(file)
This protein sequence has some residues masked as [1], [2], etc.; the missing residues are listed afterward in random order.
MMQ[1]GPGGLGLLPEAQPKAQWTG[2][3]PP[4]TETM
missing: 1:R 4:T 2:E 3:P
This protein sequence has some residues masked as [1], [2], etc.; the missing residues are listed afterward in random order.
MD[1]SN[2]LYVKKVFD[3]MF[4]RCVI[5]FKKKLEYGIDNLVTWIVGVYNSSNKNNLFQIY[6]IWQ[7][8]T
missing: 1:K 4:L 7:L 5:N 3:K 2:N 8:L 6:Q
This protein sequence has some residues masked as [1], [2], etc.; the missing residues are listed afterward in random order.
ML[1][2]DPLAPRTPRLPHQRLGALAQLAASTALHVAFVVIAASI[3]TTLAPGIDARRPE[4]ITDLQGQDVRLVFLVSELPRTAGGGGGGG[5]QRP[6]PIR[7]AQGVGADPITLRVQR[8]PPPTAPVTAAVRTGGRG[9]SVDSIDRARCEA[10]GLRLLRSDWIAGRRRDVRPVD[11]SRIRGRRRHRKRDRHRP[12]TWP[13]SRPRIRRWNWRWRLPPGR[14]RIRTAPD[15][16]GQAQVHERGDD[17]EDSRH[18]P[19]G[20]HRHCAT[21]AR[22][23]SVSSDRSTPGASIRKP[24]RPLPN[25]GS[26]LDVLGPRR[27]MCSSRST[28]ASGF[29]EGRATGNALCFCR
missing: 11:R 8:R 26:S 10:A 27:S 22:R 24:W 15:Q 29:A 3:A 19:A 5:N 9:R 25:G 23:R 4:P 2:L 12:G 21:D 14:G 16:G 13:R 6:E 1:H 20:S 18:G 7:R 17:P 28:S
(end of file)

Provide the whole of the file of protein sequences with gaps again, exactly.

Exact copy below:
This protein sequence has some residues masked as [1], [2], etc.; the missing residues are listed afterward in random order.
MMQ[1]GPGGLGLLPEAQPKAQWTG[2][3]PP[4]TETM
missing: 1:R 4:T 2:E 3:P
This protein sequence has some residues masked as [1], [2], etc.; the missing residues are listed afterward in random order.
MD[1]SN[2]LYVKKVFD[3]MF[4]RCVI[5]FKKKLEYGIDNLVTWIVGVYNSSNKNNLFQIY[6]IWQ[7][8]T
missing: 1:K 4:L 7:L 5:N 3:K 2:N 8:L 6:Q
This protein sequence has some residues masked as [1], [2], etc.; the missing residues are listed afterward in random order.
ML[1][2]DPLAPRTPRLPHQRLGALAQLAASTALHVAFVVIAASI[3]TTLAPGIDARRPE[4]ITDLQGQDVRLVFLVSELPRTAGGGGGGG[5]QRP[6]PIR[7]AQGVGADPITLRVQR[8]PPPTAPVTAAVRTGGRG[9]SVDSIDRARCEA[10]GLRLLRSDWIAGRRRDVRPVD[11]SRIRGRRRHRKRDRHRP[12]TWP[13]SRPRIRRWNWRWRLPPGR[14]RIRTAPD[15][16]GQAQVHERGDD[17]EDSRH[18]P[19]G[20]HRHCAT[21]AR[22][23]SVSSDRSTPGASIRKP[24]RPLPN[25]GS[26]LDVLGPRR[27]MCSSRST[28]ASGF[29]EGRATGNALCFCR
missing: 11:R 8:R 26:S 10:A 27:S 22:R 24:W 15:Q 29:A 3:A 19:A 5:N 9:R 25:G 23:R 4:P 2:L 12:G 21:D 14:G 16:G 13:R 6:E 1:H 20:S 18:G 7:R 17:P 28:S